• For usage on long range the faster and therefore flatter-trajectory 7.63mm Mauser cartridge is superior to slow .45 Auto cartridge.

      • Sorry – wasn’t clear. I was shooting at a 50-yard target and got groups that I would normally expect from an old, well-used Browning at 25 yards – 6-8 inches. We were shooting at recycled #10 can lids (basically head sized) with issue sights and I was able to stay on target. Without the stock I would have been “close, but no cigar” with about half the rounds. Probably with the stock I could have stayed consistently center-of-torso out to 75 or 100 yards, but just couldn’t shake the notion that the slide was going to smack me in the face so it became one of those “there, now I’ve done it” items after about 25 rounds.

  5. It looks like the stock in the top photo would position one’s eye well above the sights. These appear to be two different stocks, or the same stock in two stages of development. In the lower picture the stock is secured by a simple nut to the pistol, as opposed to whatever is going on in the upper photo. The welds on the vertical piece are smoother on the lower photo than on the upper photo. The lower stock may have the stock positioned lower for a better view of the sights. It looks like it would have caused problems with a proper shooting grip, the vertical bit of steel being in the way of one’s forearm.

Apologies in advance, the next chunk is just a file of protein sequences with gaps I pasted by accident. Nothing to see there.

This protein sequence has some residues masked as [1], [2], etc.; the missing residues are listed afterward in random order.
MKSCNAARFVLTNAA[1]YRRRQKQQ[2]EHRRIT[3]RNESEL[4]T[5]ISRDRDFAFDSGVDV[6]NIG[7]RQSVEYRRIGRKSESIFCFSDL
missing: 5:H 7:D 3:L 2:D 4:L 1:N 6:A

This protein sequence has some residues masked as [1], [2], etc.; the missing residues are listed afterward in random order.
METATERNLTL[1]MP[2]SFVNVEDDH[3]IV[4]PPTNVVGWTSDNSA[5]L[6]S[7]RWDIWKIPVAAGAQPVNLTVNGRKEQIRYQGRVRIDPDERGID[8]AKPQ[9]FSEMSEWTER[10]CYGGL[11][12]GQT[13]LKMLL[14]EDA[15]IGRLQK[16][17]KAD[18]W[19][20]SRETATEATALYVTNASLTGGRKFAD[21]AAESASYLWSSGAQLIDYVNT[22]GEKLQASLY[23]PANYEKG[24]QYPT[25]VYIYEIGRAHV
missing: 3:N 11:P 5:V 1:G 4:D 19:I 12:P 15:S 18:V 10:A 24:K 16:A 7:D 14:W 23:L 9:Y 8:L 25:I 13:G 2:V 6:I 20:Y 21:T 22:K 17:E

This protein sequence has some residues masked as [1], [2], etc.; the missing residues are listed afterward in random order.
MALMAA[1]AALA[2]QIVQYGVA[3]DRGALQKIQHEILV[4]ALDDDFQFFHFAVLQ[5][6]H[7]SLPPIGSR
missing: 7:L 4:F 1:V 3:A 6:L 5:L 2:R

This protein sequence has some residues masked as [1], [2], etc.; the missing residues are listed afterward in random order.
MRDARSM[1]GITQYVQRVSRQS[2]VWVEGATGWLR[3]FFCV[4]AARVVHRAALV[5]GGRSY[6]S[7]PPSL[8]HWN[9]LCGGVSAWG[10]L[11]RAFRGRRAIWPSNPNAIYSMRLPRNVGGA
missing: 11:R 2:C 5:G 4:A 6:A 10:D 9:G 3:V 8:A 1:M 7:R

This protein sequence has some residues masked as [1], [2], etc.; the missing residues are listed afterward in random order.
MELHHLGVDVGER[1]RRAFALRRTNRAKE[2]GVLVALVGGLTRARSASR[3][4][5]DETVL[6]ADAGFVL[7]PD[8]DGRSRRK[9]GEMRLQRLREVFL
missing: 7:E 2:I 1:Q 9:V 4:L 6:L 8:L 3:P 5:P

The upper photo looks like the idea was to use the sling to position it under the arm for normal carry, while the lower photo was designed to be holsteted. Guess is the top photo was the first prototype, and the second photo a more realistic second model.

    Overall, seems like a poor substitute for a grease gun. Only explaination is that it was an attempt by someone to make better use of the left-over stock of 1911’s after WWII.

  6. My father used a 1911 modified to take a Mauser stock in WWII. He was a naval officer, so he was not issued with a Garand or Carbine. He wanted some more accuracy, plus less recoil, so he got his hands on a Mauser, cut stock mount off, welded it onto his 1911, and he was done.

  7. If the barrel is only 5 inches, it does not matter that much what one puts behind it.

    A carbine conversion makes more sense.

    • Agreed, but having fired some handguns with shoulder stocks, I have to say, they’re more accurate than you’d expect, especially since the rear sight is so much closer to the eye. But I’d still rather have an M-1 carbine.

    • Also the better recoil manage can be reason to create this device. Note that Mauser C/96 has their full-auto variant and the APS (abbreviation: Automatic Pistol Stechkin) full-auto pistol was designed with detachable stock.